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Crisis




Why do we have a crisis? The system, by being liberal, allowed for the condensation of wealth. This went well as long as there was exponential growth and humans also saw their share of the wealth growing. Now, with the saturation, no longer growth of wealth for humans was possible, and actually decline of wealth occurs since the growth of capital has to continue (by definition). Austerity will accelerate this reduction of wealth, and is thus the most-stupid thing one could do. If debt is paid back, money disappears and economy shrinks. The end point will be zero economy, zero money, and a remaining debt. It is not possible to pay back the money borrowed. The money simply does not exist and cannot be printed by the borrowers in a multi-region single-currency economy.
What will be the outcome? If countries are allowed to go bankrupt, there might be a way that economy recovers. If countries are continuing to be bailed-out, the crisis will continue. It will end in the situation that all countries will have to be bailed-out by each-other, even the strong ones. It is not possible that all countries pay back all the debt, even if it were advisable, without printing money by the borrowing countries. If countries are not allowed to go bankrupt, the ‘heritage’, the capital of the citizens of countries, now belonging to the people, will be confiscated and will belong to the capital, with its seat in fiscal paradises. The people will then pay for using this heritage which belonged to them not so long time ago, and will actually pay for it with money that will be borrowed. This is a modern form of slavery, where people posses nothing, effectively not even their own labor power, which is pawned for generations to come. We will be back to a feudal system.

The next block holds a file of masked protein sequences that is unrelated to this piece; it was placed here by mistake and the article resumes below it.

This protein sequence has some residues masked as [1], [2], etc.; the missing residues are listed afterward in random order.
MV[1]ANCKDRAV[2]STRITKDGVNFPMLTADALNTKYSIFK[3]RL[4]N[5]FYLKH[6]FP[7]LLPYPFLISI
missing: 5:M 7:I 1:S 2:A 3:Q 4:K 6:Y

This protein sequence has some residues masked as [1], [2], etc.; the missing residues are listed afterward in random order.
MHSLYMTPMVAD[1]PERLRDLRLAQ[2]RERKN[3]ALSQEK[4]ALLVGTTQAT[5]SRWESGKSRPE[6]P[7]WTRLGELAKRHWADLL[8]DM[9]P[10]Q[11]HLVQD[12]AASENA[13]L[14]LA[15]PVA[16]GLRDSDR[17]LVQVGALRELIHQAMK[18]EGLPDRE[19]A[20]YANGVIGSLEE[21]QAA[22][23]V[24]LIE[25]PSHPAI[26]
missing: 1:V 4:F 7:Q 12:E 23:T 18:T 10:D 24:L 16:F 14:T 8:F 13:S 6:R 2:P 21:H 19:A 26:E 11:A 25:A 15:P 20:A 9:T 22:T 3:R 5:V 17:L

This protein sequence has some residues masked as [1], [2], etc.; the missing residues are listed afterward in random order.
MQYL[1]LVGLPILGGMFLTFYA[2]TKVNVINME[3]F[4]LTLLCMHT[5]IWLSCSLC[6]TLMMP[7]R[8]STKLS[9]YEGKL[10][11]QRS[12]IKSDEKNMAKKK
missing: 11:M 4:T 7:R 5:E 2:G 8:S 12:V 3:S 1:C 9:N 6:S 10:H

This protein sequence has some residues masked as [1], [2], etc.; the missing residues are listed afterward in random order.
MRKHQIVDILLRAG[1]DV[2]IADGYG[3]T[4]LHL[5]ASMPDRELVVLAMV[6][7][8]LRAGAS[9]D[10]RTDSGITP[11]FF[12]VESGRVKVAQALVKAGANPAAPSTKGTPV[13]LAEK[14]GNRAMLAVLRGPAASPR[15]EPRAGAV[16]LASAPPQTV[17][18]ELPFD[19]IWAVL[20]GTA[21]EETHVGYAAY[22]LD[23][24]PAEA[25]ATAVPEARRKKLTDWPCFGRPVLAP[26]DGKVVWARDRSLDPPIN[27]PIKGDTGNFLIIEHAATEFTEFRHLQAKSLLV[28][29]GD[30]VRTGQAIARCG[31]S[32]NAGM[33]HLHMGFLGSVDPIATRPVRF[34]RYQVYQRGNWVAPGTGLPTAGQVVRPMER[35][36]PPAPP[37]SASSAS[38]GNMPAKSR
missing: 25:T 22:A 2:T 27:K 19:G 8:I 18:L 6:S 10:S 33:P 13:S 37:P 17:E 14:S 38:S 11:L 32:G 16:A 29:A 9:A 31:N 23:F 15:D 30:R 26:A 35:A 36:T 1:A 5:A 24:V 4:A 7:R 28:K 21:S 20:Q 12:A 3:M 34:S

On the long term, if we insist on pure liberalism without boundaries, it is possible that human production and consumption disappear from this planet, to be substituted by something that is fitter in a Darwinistic way. What we need is something that defends the rights and interests of humans and not of the capital, there where all the measures – all politicians and political lobbies – defend the rights of the capital. It is obvious that the political structures have no remorse in putting humans under more fiscal stress, since the people are inflexible and cannot flee the tax burden. The capital, on the other hand, is completely flexible and any attempt to increase the fiscal pressure makes that it flees the country. Again, the Prisoner’s Dilemma makes that all countries increase tax on people and labor, while reducing the tax on capital and money. We could summarize this as saying that the capital has joined forces – has globalized – while the labor and the people are still not united in the eternal class struggle. This imbalance makes that the people every time draw the short straw. And every time the straw gets shorter.
Originally posted at Altexploit

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Capital tends to liberate itself from dependence on the human contribution. That’s why essentially alltechnology is substitutive (imitative). The fraction of the global population capable of making any contribution of non-near-zero value today is no greater than 20% (Damned lies statistics!!). Politics fills the gap with bureaucratic bloat and other make-work, welfare, a variety of protectionisms, macroeconomic junky-stimulus … and the gulf it needs to fill yawns open further every year. Sunny-side up (old-style) liberalism promotes 'The Process' (which is great). If it seriously expects to maintain the narrative that there is a continuous historical trend in which (dysgenically deteriorating) human populations will always find a useful place, it is deeply in denial. Massive swathes of the core industrial infrastructure are already close to laborless. The proletariat was a phase. Socialists have nothing correct and interesting to say on this (like most) issues; they have …